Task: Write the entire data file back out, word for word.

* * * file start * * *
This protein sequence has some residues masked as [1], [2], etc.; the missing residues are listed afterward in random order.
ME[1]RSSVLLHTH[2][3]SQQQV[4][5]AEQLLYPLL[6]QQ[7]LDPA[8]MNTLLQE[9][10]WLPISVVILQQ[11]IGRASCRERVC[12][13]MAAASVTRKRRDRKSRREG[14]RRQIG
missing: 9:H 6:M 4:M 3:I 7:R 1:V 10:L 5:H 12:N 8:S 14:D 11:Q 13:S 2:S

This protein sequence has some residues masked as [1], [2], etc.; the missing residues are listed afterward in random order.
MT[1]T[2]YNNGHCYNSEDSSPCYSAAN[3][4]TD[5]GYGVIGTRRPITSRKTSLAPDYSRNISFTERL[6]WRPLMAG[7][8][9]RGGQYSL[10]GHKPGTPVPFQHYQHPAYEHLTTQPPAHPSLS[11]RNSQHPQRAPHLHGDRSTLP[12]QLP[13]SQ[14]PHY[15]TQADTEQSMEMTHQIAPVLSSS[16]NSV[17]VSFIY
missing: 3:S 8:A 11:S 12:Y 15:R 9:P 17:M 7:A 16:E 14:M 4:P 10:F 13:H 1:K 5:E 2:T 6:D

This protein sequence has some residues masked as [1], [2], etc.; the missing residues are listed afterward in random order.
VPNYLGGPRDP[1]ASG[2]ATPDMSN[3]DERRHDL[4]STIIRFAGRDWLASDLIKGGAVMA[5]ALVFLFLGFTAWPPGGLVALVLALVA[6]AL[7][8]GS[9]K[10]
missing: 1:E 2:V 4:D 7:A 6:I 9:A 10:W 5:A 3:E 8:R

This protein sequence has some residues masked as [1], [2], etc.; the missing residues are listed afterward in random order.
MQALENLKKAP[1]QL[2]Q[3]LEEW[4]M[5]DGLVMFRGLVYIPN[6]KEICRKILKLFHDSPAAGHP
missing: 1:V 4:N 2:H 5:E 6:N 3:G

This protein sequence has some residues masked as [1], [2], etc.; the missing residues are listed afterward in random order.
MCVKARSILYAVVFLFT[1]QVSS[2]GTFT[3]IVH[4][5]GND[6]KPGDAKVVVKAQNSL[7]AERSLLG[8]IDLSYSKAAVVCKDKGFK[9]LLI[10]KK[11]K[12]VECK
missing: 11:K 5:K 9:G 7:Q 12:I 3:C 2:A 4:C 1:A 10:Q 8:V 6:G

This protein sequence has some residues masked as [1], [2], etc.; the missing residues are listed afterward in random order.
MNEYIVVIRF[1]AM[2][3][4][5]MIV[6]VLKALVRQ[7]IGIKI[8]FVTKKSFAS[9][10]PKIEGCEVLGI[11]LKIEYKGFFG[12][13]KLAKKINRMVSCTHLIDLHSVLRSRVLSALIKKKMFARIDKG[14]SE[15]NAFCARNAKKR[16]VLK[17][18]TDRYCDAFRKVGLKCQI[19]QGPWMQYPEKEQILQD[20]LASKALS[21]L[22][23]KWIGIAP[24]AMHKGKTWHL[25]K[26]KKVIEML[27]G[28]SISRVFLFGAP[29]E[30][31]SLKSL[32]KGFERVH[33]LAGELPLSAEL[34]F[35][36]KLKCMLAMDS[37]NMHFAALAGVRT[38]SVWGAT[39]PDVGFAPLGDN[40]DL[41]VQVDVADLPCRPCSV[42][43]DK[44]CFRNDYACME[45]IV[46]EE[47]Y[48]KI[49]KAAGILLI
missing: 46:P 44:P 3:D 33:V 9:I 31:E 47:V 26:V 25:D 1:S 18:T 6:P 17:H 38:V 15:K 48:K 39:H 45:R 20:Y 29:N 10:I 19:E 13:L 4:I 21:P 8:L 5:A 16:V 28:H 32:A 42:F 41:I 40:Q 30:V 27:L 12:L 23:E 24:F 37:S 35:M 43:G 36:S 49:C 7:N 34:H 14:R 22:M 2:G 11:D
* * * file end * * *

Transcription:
This protein sequence has some residues masked as [1], [2], etc.; the missing residues are listed afterward in random order.
ME[1]RSSVLLHTH[2][3]SQQQV[4][5]AEQLLYPLL[6]QQ[7]LDPA[8]MNTLLQE[9][10]WLPISVVILQQ[11]IGRASCRERVC[12][13]MAAASVTRKRRDRKSRREG[14]RRQIG
missing: 9:H 6:M 4:M 3:I 7:R 1:V 10:L 5:H 12:N 8:S 14:D 11:Q 13:S 2:S

This protein sequence has some residues masked as [1], [2], etc.; the missing residues are listed afterward in random order.
MT[1]T[2]YNNGHCYNSEDSSPCYSAAN[3][4]TD[5]GYGVIGTRRPITSRKTSLAPDYSRNISFTERL[6]WRPLMAG[7][8][9]RGGQYSL[10]GHKPGTPVPFQHYQHPAYEHLTTQPPAHPSLS[11]RNSQHPQRAPHLHGDRSTLP[12]QLP[13]SQ[14]PHY[15]TQADTEQSMEMTHQIAPVLSSS[16]NSV[17]VSFIY
missing: 3:S 8:A 11:S 12:Y 15:R 9:P 17:M 7:A 16:E 14:M 4:P 10:F 13:H 1:K 5:E 2:T 6:D

This protein sequence has some residues masked as [1], [2], etc.; the missing residues are listed afterward in random order.
VPNYLGGPRDP[1]ASG[2]ATPDMSN[3]DERRHDL[4]STIIRFAGRDWLASDLIKGGAVMA[5]ALVFLFLGFTAWPPGGLVALVLALVA[6]AL[7][8]GS[9]K[10]
missing: 1:E 2:V 4:D 7:A 6:I 9:A 10:W 5:A 3:E 8:R

This protein sequence has some residues masked as [1], [2], etc.; the missing residues are listed afterward in random order.
MQALENLKKAP[1]QL[2]Q[3]LEEW[4]M[5]DGLVMFRGLVYIPN[6]KEICRKILKLFHDSPAAGHP
missing: 1:V 4:N 2:H 5:E 6:N 3:G

This protein sequence has some residues masked as [1], [2], etc.; the missing residues are listed afterward in random order.
MCVKARSILYAVVFLFT[1]QVSS[2]GTFT[3]IVH[4][5]GND[6]KPGDAKVVVKAQNSL[7]AERSLLG[8]IDLSYSKAAVVCKDKGFK[9]LLI[10]KK[11]K[12]VECK
missing: 11:K 5:K 9:G 7:Q 12:I 3:C 2:A 4:C 1:A 10:Q 8:V 6:G

This protein sequence has some residues masked as [1], [2], etc.; the missing residues are listed afterward in random order.
MNEYIVVIRF[1]AM[2][3][4][5]MIV[6]VLKALVRQ[7]IGIKI[8]FVTKKSFAS[9][10]PKIEGCEVLGI[11]LKIEYKGFFG[12][13]KLAKKINRMVSCTHLIDLHSVLRSRVLSALIKKKMFARIDKG[14]SE[15]NAFCARNAKKR[16]VLK[17][18]TDRYCDAFRKVGLKCQI[19]QGPWMQYPEKEQILQD[20]LASKALS[21]L[22][23]KWIGIAP[24]AMHKGKTWHL[25]K[26]KKVIEML[27]G[28]SISRVFLFGAP[29]E[30][31]SLKSL[32]KGFERVH[33]LAGELPLSAEL[34]F[35][36]KLKCMLAMDS[37]NMHFAALAGVRT[38]SVWGAT[39]PDVGFAPLGDN[40]DL[41]VQVDVADLPCRPCSV[42][43]DK[44]CFRNDYACME[45]IV[46]EE[47]Y[48]KI[49]KAAGILLI
missing: 46:P 44:P 3:D 33:V 9:I 31:E 47:V 26:V 25:D 1:S 18:T 6:P 17:H 38:V 15:K 48:K 39:H 45:R 20:Y 29:N 10:I 19:E 13:L 4:I 21:P 8:L 5:A 16:V 28:H 32:A 42:F 41:I 40:Q 30:V 27:L 12:L 23:E 24:F 37:S 35:M 43:G 36:S 49:C 7:N 34:H 14:R 22:M 2:G 11:D